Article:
Eva-Maria Dimitriadis, COO, C5 Accelerate said, “There are a number of ways that companies can help, whether they are large or just starting out. We seek to nurture and grow companies that are making a real difference. Being able to introduce them to the participants of this symposium and carry out a meaningful exchange of ideas and practices is very important to us and we’re looking forward to building even better relationships with the impact investment community, that is critical to this ecosystem.”

Present at the event will be the PeaceTech Accelerator’s incoming cohort, the third to enter the accelerator. These companies are:

    • ICMECadvocating, training and collaborating to eradicate child abduction, sexual abuse and exploitation.
    • OneRelief App – revolutionizing charitable donations through an app that collects micro-donations for humanitarian relief aid.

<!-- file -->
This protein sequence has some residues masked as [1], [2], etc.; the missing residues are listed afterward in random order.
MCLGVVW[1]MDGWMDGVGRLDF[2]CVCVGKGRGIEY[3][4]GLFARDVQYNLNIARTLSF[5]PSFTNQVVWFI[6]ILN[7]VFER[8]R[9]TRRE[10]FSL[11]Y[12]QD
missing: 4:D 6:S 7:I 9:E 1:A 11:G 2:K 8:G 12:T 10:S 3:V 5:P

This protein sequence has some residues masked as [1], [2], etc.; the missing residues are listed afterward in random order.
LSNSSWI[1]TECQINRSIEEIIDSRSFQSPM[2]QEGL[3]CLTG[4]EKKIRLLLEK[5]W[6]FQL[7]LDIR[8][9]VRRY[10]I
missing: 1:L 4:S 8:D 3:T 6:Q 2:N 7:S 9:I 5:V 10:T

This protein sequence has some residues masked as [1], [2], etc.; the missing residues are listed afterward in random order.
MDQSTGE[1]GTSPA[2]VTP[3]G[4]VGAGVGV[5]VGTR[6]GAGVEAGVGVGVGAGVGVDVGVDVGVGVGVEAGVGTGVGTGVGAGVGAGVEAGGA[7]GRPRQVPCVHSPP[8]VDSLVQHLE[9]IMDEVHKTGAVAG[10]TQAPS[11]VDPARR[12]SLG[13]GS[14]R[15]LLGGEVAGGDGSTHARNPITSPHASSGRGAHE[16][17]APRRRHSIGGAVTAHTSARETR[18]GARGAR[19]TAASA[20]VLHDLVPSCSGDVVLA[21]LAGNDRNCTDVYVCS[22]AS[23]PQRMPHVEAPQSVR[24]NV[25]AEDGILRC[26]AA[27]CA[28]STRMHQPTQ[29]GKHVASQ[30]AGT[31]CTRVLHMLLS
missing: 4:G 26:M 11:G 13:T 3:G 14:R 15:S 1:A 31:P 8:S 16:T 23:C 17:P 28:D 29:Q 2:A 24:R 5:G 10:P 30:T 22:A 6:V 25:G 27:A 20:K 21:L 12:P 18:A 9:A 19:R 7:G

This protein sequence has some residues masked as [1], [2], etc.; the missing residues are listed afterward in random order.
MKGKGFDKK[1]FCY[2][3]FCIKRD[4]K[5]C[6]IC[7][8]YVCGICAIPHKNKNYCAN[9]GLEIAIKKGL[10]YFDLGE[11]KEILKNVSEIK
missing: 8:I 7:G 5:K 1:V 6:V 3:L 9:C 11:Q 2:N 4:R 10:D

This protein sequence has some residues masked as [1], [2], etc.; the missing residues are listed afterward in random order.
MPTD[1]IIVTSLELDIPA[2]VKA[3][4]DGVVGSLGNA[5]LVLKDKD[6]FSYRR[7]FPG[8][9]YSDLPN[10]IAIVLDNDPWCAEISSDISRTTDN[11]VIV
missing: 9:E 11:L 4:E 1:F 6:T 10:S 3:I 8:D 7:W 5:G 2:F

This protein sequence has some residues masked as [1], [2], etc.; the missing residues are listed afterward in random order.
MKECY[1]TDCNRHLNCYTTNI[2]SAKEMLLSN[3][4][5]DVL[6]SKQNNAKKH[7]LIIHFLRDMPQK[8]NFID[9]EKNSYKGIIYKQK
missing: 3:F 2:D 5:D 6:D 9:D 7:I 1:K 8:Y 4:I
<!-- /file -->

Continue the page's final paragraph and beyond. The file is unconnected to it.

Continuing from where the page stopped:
• Pennywell – using small change to make a big difference.
    • SEaB Energy – the leading small waste-to-energy product. Transforming your waste on-site to make energy and fertiliser.
    • SuperFluid Labs – bringing tomorrow’s analytics capabilities to businesses today.
      • TerraBlue XT – building a complete Internet of Things (IoT) ecosystem, consisting of proprietary hardware and software to address key gaps in the understanding and management of chronic and neurological disorders.

For press enquiries contact: John Merva at jmerva@hudsonsandler.com

André Pienaar from C5 Capital Leads Cybersecurity Panel